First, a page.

CLARKE: You got it. That's right.
Ladies and gentlemen, I give you the destruction of Richard Clarke's credibility.

[HatTip to PowerLine]

Hindrocket, over at PowerLine, has expanded on deacon's earlier remarks.
[During his testimony today,] Clarke apparently couldn't deny that what he says in his book is completely different from what he had previously testified to. Clarke attributed his changing story to his outrage over the Iraq war.

The Richard Clarke saga will be an interesting test of the power of the blogosphere and talk radio. Sophisticated news consumers know that Clarke is a fraud and a shill for the Kerry campaign. The mainstream press will try to keep this fact a secret from the vast majority of the population that relies on newspapers and television for their information. It will be interesting to see whether the blackout can succeed.
Indeed it will - let's see if we can get the truth out.

Instapundit, as usual, has ongoing updates.

Instapundit has more to say on the subject...
This guy's working for Rove. By the time he's done imploding, Bush will have discredited the media and all his critics. It's the only thing that makes sense.

The other possibility is that Clarke held an important national security job for years while being dumb as a post, so dumb that he would write a book making explosive accusations against the White House while knowing -- or forgetting? -- that all sorts of contradictory evidence was on the record and bound to come out. Otherwise, wouldn't he at least have tried to explain this stuff up front?

As I've said before, I think there's a lot to complain about regarding pre-9/11 antiterror policy, by both Clinton and Bush...And a lot of people probably should have been fired. But Clarke is now saying that his real problem is with the invasion of Iraq, even as he focuses on pre-9/11 events.

A useful critique would be nice, but Clarke seems to be producing incoherent grandstanding.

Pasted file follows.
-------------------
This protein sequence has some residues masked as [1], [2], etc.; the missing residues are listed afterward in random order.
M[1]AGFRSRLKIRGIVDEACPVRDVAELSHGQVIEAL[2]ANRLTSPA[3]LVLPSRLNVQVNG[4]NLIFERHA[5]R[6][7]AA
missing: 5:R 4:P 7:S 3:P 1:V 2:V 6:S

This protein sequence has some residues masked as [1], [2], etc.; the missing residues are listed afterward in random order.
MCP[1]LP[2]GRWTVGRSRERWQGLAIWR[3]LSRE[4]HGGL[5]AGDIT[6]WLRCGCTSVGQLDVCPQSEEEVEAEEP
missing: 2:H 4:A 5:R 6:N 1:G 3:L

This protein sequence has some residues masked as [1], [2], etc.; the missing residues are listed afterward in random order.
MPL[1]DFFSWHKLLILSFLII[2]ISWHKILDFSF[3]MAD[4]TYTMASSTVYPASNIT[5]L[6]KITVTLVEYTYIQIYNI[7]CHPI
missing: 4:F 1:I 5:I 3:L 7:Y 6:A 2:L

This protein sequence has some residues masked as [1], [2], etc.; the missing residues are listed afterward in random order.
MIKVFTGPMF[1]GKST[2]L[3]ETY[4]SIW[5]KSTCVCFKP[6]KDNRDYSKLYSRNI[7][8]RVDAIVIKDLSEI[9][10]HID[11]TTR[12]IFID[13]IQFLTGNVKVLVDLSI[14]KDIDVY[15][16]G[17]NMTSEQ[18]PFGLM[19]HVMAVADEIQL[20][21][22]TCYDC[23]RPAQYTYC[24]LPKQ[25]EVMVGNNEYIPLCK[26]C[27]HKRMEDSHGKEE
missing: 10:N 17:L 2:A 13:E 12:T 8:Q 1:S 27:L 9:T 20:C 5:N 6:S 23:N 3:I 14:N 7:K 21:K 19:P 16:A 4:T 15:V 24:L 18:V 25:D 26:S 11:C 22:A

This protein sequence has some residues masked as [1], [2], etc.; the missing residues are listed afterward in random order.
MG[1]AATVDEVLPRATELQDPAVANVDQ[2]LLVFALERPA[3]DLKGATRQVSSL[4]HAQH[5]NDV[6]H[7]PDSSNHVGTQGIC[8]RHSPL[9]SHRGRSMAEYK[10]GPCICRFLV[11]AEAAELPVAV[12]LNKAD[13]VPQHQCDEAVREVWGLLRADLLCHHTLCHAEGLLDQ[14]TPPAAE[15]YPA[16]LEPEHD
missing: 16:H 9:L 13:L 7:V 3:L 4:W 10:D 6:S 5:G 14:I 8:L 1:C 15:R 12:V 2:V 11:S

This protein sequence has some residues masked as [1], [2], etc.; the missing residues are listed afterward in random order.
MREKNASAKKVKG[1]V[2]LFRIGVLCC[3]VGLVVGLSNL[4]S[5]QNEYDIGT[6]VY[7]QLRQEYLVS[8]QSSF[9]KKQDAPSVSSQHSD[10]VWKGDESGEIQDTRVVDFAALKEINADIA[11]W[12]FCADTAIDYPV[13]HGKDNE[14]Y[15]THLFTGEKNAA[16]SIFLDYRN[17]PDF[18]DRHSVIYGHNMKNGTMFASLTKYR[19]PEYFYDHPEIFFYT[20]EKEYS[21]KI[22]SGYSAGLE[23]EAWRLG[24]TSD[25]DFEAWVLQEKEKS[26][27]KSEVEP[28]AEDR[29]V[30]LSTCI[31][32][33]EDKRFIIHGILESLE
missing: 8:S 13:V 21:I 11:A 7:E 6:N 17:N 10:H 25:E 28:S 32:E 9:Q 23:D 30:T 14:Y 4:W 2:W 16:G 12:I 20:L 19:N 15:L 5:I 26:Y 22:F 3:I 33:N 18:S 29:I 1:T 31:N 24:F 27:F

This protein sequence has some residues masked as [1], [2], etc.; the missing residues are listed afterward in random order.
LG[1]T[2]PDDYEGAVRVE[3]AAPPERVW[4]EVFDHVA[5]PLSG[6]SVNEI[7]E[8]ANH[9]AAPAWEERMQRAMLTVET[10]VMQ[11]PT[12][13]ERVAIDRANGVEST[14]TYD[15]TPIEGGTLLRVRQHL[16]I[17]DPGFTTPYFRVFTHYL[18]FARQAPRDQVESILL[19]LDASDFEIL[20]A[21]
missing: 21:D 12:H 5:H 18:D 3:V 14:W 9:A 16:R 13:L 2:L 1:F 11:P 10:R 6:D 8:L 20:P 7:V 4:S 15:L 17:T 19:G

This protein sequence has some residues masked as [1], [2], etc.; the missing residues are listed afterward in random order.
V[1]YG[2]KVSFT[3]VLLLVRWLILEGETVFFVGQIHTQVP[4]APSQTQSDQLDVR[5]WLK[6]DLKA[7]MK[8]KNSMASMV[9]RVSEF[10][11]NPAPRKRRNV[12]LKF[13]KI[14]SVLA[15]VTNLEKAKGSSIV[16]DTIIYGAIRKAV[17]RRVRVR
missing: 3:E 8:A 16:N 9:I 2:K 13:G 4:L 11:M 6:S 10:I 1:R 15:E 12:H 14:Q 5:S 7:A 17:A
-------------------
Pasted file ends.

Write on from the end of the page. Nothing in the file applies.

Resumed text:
...and links to a Reason article by Michael Young that is well worth the read.
Tuesday, March 23, 2004
Being Informed [UPDATED]

Debbye at Being American In T.O. takes David Brooks' latest column and does some expansion:

[H]ow can people who lack a spiritual nature nourished by God truly comprehend the murderous nature of those who believe they are the divine instruments of Allah? How can people who have no beliefs understand that there are fanatics who are consumed by their beliefs?

Equally true is the fact that those who acknowledge their own spiritual natures are capable of recognizing the spiritual nature of others as it manifests in the others' religions. However much Americans are mocked because we have retained our religious sensibilities, the existence of those sensibilities enables us to truly respect Muslims rather than patronize them.
To truly understand what's going on in the spiritual areas of life, one must be plugged into those areas in one's own existence. It's similar to the 'inside/outside' problem in sociological approaches to religion. An observer from the 'outside' cannot fully grasp or understand what is happening on the 'inside.' As a result, any response made by those who don't have that spiritual connection (or who don't respond to it) will be (naturally) uninformed.